The devil is six
The devil is six
And if the devil is six
Then God is seven...
My daughter Cassidy and I took the shuttle bus to ACL today, got to our gang's tree grove by noon and got a good spot staked out with the chairs, and Gina took the Triumph down and caught up with us a couple of hours later. We then proceeded to transform Cass into an uber rock chick. New sunglasses, new Old 97's girly tee, then the face painter at the kids tent painted an Old 97's logo on her face.
I cannot express how cool it is the first time that your daughter can hang out with you at an all-day rock show and relate to you the way a grown-up would. There was not "finding kid stuff to entertain Cass" or "the kids need to eat 'cause they're getting cranky" today. She wanted to buy a t-shirt, she wanted to shop at the hippy arts & crafts booths, she wanted to see band after band after band.
We saw the first few songs of Cat Power, which I bet would have sounded great lying in bed in the dark late at night on headphones. As it was, we were standing on what felt like the face of the sun and I was pondering how my shirt could be so soaked with sweat just standing still, and how interesting it was that I had drunk three quarts of water and didn't even remotely feel like I wanted to pee any time soon.
We took many shade breaks today.
The Old 97's were next, and I think the days of being able to be right next to the stage in front of Rhett at a cozy club like Antone's are a thing of the past. There must have been 20,000 people watching them, and they all knew the words to all the songs. Cass got her shirt autographed by everyone in the band later at the Waterloo tent...we've got pictures, but that'll have to wait til I have the energy to upload them.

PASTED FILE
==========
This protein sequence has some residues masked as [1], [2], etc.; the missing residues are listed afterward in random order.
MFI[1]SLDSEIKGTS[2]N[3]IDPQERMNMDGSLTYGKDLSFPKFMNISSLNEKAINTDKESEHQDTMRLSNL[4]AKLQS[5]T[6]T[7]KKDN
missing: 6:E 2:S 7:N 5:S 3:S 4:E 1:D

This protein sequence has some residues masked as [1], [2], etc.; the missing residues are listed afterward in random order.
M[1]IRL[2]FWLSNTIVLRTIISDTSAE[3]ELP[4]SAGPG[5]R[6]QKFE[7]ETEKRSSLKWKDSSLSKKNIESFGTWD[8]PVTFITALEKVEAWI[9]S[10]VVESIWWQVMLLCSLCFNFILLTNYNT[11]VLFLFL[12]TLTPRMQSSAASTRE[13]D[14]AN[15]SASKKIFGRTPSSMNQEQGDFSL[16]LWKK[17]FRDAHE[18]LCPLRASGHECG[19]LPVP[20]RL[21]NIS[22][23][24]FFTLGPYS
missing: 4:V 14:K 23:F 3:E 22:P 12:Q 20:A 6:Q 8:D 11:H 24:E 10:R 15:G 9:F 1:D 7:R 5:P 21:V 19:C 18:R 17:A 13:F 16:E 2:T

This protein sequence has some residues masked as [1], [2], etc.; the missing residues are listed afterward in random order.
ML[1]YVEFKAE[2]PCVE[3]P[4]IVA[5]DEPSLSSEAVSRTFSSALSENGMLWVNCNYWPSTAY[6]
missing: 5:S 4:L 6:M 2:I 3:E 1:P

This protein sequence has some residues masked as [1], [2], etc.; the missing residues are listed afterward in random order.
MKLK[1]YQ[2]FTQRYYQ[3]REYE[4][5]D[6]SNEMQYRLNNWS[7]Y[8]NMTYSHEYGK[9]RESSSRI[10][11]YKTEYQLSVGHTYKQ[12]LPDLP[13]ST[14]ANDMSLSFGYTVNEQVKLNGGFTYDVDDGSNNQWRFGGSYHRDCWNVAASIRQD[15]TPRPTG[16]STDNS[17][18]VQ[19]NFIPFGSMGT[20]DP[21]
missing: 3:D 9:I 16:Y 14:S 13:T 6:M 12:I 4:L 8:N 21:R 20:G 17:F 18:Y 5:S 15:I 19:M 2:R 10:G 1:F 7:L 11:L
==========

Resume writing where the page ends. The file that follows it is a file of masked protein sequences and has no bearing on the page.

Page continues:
Fun diversion of the day was counting Red Sox hats. 58 in one day. Not bad. (Results in the Bronx were not so good, Yankees winning 14-4. Steinbrenner's gonna die someday. He's old. You just watch.)
The crowds for Modest Mouse were probably twice as bad as that for Old 97's, so we listened to them from the shade. Some species of indie rock, I guess. They changed the schedule for the Wailers, so we missed them completely. Heard about half of My Morning Jacket, which is some kind of Uncle-Tupelo-as-jam-band thing with a singer who does an OK Neil Young impression, even if I don't think he means to. Gina headed back home around this time, and even though Cassidy begged and begged and pleaded to be allowed to stay to see the Pixies ("have you ever even heard the Pixies?", I asked. "No, but the name sounds like they're punk and I wanna see them!!!!"), I could tell that she was gonna crash and burn real soon, and since I was taking the Triumph home afterwards, I didn't want to be on the road dodging drunks after dark with a sleepy child on the back, so off she went with mom.
I hooked up with Kristi again and her ex Todd for the rest of the night. Saw a little bit of Dashboard Confessional (emo?), Marcia Ball (great New Orleans-style R&B piano) and Clarence "Gatemouth" Brown, then we crashed out on the grass after sundown and heard the entire set of the Neville Brothers.
I love the Neville Brothers. I'm from New Orleans, I have to love the Neville's. But y'know, they plant themselves so firmly in-between styles that sometimes they are hard to love. They are a quintessential New Orleans party band...but I like Dr. John and Rebirth more. They are a classic New Orleans R&B outfit...but I'd rather listen to Professor Longhair or James Booker. They are way way into The Funk...but don't do it as good as P-Funk. They do so much so well, but they are the absolute best at almost none of it.